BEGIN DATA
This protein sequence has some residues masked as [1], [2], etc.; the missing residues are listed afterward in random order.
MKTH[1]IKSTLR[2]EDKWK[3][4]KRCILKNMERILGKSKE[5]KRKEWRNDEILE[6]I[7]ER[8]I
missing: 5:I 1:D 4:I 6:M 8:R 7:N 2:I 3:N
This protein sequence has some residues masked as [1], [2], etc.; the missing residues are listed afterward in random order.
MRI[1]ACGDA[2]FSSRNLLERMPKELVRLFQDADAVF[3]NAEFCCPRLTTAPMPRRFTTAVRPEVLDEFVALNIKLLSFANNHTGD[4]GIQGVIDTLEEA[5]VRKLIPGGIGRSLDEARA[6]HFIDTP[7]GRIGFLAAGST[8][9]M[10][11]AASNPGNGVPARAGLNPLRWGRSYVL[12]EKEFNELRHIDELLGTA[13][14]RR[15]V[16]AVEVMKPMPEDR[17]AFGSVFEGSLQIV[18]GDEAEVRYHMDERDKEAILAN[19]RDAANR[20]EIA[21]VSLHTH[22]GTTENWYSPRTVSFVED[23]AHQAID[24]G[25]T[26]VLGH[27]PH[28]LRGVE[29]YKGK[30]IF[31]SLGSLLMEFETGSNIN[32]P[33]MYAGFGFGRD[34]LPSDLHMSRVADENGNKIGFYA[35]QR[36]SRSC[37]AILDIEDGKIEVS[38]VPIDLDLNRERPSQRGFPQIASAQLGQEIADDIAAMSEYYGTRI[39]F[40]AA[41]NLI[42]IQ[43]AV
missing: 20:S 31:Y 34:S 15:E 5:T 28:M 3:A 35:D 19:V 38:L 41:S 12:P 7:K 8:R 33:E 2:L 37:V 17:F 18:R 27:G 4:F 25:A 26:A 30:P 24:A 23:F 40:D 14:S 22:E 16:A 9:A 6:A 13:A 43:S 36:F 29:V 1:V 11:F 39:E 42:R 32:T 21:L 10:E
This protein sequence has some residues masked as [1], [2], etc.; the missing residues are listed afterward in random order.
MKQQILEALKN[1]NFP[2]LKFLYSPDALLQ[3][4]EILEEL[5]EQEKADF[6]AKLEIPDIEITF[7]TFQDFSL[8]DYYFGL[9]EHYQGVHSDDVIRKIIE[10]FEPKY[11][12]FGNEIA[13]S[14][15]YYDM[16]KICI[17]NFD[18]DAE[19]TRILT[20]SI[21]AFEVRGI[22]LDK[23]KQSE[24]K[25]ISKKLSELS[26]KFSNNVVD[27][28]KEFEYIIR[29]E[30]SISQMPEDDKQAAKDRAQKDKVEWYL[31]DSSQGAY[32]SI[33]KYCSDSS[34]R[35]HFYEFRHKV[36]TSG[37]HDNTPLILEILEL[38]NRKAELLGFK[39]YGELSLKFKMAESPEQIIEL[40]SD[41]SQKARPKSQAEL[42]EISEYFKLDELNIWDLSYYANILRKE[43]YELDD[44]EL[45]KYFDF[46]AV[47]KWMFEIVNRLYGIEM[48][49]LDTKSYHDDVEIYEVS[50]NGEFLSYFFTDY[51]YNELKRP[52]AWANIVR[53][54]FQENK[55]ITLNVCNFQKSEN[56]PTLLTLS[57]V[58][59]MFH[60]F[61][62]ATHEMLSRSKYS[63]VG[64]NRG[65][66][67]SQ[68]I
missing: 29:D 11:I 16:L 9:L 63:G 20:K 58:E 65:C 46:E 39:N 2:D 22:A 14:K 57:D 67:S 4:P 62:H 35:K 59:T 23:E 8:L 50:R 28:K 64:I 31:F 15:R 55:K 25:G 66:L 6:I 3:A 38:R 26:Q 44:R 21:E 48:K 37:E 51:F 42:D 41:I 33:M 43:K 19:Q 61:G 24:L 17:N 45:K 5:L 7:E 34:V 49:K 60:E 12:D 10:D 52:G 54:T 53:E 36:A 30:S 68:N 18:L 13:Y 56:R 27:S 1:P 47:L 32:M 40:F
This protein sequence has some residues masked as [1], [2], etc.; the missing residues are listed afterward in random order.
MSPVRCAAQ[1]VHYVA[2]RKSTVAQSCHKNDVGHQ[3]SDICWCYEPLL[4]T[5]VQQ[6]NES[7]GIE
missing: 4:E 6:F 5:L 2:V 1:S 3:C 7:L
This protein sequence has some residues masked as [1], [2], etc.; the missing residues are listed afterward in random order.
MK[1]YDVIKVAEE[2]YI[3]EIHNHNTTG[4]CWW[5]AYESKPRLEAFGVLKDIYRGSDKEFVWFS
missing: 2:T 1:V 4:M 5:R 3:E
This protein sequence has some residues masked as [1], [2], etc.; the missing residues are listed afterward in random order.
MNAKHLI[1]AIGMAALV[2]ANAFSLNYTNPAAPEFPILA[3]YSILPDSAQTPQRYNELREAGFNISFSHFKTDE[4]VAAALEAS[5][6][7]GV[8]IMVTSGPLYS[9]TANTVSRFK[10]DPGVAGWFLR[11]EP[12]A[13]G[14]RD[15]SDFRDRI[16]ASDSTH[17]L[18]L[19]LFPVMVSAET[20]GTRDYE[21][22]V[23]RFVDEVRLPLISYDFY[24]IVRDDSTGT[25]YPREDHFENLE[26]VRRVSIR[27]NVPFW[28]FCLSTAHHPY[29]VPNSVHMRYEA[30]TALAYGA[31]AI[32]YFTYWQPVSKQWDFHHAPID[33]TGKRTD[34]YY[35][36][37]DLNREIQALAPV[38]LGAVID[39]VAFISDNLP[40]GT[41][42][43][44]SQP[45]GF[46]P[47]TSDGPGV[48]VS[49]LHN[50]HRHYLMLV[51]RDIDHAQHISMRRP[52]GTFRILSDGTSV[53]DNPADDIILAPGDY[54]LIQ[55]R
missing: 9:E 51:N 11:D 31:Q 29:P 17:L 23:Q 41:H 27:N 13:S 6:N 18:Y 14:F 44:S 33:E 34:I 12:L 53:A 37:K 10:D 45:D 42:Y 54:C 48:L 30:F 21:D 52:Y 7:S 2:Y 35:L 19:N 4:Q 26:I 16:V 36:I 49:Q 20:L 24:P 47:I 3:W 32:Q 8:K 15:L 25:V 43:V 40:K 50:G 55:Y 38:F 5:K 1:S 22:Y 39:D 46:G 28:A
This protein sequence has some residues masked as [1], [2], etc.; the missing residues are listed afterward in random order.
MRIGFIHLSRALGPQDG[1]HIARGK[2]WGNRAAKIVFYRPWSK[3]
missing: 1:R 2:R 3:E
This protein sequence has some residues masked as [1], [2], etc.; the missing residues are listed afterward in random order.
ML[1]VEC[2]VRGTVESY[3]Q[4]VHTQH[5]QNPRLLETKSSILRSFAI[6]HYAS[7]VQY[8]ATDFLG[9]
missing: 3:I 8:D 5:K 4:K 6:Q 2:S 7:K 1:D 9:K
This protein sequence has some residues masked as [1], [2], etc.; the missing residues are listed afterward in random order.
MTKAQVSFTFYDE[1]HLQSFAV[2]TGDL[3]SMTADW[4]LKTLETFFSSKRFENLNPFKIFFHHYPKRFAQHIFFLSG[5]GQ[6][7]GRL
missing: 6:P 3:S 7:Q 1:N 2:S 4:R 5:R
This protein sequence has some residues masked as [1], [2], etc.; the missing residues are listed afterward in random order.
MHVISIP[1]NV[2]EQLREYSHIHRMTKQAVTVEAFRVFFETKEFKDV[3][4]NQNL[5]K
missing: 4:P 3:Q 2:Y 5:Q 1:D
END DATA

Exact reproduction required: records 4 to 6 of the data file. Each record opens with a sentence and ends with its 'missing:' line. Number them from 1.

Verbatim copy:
This protein sequence has some residues masked as [1], [2], etc.; the missing residues are listed afterward in random order.
MSPVRCAAQ[1]VHYVA[2]RKSTVAQSCHKNDVGHQ[3]SDICWCYEPLL[4]T[5]VQQ[6]NES[7]GIE
missing: 4:E 6:F 5:L 2:V 1:S 3:C 7:L
This protein sequence has some residues masked as [1], [2], etc.; the missing residues are listed afterward in random order.
MK[1]YDVIKVAEE[2]YI[3]EIHNHNTTG[4]CWW[5]AYESKPRLEAFGVLKDIYRGSDKEFVWFS
missing: 2:T 1:V 4:M 5:R 3:E
This protein sequence has some residues masked as [1], [2], etc.; the missing residues are listed afterward in random order.
MNAKHLI[1]AIGMAALV[2]ANAFSLNYTNPAAPEFPILA[3]YSILPDSAQTPQRYNELREAGFNISFSHFKTDE[4]VAAALEAS[5][6][7]GV[8]IMVTSGPLYS[9]TANTVSRFK[10]DPGVAGWFLR[11]EP[12]A[13]G[14]RD[15]SDFRDRI[16]ASDSTH[17]L[18]L[19]LFPVMVSAET[20]GTRDYE[21][22]V[23]RFVDEVRLPLISYDFY[24]IVRDDSTGT[25]YPREDHFENLE[26]VRRVSIR[27]NVPFW[28]FCLSTAHHPY[29]VPNSVHMRYEA[30]TALAYGA[31]AI[32]YFTYWQPVSKQWDFHHAPID[33]TGKRTD[34]YY[35][36][37]DLNREIQALAPV[38]LGAVID[39]VAFISDNLP[40]GT[41][42][43][44]SQP[45]GF[46]P[47]TSDGPGV[48]VS[49]LHN[50]HRHYLMLV[51]RDIDHAQHISMRRP[52]GTFRILSDGTSV[53]DNPADDIILAPGDY[54]LIQ[55]R
missing: 9:E 51:N 11:D 31:Q 29:P 17:L 23:Q 41:H 27:N 13:S 6:N 18:Y 14:F 44:S 33:E 34:I 12:L 53:A 37:K 10:D 45:D 42:Y 54:C 48:L 30:F 21:D 52:Y 7:S 2:Y 35:L 19:N 4:Q 26:I 16:V 36:I 49:Q 20:L 24:P 47:I 3:W 32:Q 8:K 15:L 25:V 43:V 40:K 50:G 55:Y 38:F 5:K 1:S 22:Y 39:D 46:G 28:A